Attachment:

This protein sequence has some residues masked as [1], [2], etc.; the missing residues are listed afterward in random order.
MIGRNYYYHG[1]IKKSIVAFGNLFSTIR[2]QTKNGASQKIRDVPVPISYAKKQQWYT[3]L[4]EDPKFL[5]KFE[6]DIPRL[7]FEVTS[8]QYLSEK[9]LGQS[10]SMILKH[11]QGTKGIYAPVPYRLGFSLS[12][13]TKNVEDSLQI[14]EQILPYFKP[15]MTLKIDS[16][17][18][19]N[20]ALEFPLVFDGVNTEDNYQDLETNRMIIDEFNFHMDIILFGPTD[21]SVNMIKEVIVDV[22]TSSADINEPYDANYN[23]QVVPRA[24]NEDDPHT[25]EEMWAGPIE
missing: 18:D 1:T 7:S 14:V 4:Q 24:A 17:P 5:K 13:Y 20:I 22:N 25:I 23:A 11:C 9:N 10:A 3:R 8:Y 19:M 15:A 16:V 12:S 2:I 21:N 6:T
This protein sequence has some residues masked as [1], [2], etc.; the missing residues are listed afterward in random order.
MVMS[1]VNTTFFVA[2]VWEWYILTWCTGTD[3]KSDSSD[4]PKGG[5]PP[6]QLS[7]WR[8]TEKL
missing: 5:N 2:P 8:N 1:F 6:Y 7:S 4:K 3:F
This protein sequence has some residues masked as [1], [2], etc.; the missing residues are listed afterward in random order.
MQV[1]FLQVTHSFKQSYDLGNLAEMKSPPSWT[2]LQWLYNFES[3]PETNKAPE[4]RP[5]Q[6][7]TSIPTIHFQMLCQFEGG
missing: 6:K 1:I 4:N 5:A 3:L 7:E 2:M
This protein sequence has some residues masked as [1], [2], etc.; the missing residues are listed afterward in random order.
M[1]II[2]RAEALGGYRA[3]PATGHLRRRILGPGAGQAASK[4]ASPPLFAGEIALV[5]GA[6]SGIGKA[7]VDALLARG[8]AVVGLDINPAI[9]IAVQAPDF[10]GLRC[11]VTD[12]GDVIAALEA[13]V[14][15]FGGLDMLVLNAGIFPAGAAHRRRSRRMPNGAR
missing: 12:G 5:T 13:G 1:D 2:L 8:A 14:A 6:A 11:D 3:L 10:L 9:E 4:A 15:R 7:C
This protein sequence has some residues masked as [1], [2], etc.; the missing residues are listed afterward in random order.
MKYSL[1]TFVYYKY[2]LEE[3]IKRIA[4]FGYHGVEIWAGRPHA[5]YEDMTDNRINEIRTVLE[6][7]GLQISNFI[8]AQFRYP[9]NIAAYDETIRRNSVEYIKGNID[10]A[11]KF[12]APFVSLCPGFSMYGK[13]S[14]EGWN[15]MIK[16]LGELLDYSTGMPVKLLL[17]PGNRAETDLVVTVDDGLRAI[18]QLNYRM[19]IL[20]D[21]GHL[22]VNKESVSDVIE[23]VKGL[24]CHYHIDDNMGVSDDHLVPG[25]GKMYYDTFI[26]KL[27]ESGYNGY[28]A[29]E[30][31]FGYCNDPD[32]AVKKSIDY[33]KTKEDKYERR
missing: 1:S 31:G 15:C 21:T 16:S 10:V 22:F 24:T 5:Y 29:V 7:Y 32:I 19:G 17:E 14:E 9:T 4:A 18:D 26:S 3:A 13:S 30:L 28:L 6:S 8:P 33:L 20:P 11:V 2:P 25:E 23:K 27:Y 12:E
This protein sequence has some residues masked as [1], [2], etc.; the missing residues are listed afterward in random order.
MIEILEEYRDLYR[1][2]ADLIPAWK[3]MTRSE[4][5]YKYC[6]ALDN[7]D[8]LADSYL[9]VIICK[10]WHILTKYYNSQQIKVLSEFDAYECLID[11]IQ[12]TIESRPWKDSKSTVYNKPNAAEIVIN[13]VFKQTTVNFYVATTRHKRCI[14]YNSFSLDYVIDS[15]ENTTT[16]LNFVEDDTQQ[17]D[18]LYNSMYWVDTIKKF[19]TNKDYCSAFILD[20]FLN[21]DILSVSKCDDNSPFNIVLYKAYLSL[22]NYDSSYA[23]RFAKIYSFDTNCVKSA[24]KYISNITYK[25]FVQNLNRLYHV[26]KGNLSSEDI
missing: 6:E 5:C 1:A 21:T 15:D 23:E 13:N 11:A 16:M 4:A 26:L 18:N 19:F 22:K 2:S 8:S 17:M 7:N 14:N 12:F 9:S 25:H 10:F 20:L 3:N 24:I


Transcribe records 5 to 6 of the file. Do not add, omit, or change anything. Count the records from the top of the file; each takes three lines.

This protein sequence has some residues masked as [1], [2], etc.; the missing residues are listed afterward in random order.
MKYSL[1]TFVYYKY[2]LEE[3]IKRIA[4]FGYHGVEIWAGRPHA[5]YEDMTDNRINEIRTVLE[6][7]GLQISNFI[8]AQFRYP[9]NIAAYDETIRRNSVEYIKGNID[10]A[11]KF[12]APFVSLCPGFSMYGK[13]S[14]EGWN[15]MIK[16]LGELLDYSTGMPVKLLL[17]PGNRAETDLVVTVDDGLRAI[18]QLNYRM[19]IL[20]D[21]GHL[22]VNKESVSDVIE[23]VKGL[24]CHYHIDDNMGVSDDHLVPG[25]GKMYYDTFI[26]KL[27]ESGYNGY[28]A[29]E[30][31]FGYCNDPD[32]AVKKSIDY[33]KTKEDKYERR
missing: 1:S 31:G 15:C 21:T 16:S 10:V 22:F 24:T 5:Y 29:V 7:Y 32:I 19:G 17:E 14:E 9:T 4:A 18:D 26:S 3:A 13:S 30:L 28:L 6:S 8:P 33:L 20:P 11:V 2:P 25:E 23:K 27:Y 12:E
This protein sequence has some residues masked as [1], [2], etc.; the missing residues are listed afterward in random order.
MIEILEEYRDLYR[1][2]ADLIPAWK[3]MTRSE[4][5]YKYC[6]ALDN[7]D[8]LADSYL[9]VIICK[10]WHILTKYYNSQQIKVLSEFDAYECLID[11]IQ[12]TIESRPWKDSKSTVYNKPNAAEIVIN[13]VFKQTTVNFYVATTRHKRCI[14]YNSFSLDYVIDS[15]ENTTT[16]LNFVEDDTQQ[17]D[18]LYNSMYWVDTIKKF[19]TNKDYCSAFILD[20]FLN[21]DILSVSKCDDNSPFNIVLYKAYLSL[22]NYDSSYA[23]RFAKIYSFDTNCVKSA[24]KYISNITYK[25]FVQNLNRLYHV[26]KGNLSSEDI
missing: 6:E 5:C 1:A 21:T 15:D 23:E 13:N 11:A 16:M 4:A 26:L 18:N 19:F 22:K 2:S 8:S 17:M 7:N 14:N 12:F 9:S 25:H 10:F 20:L 3:N 24:I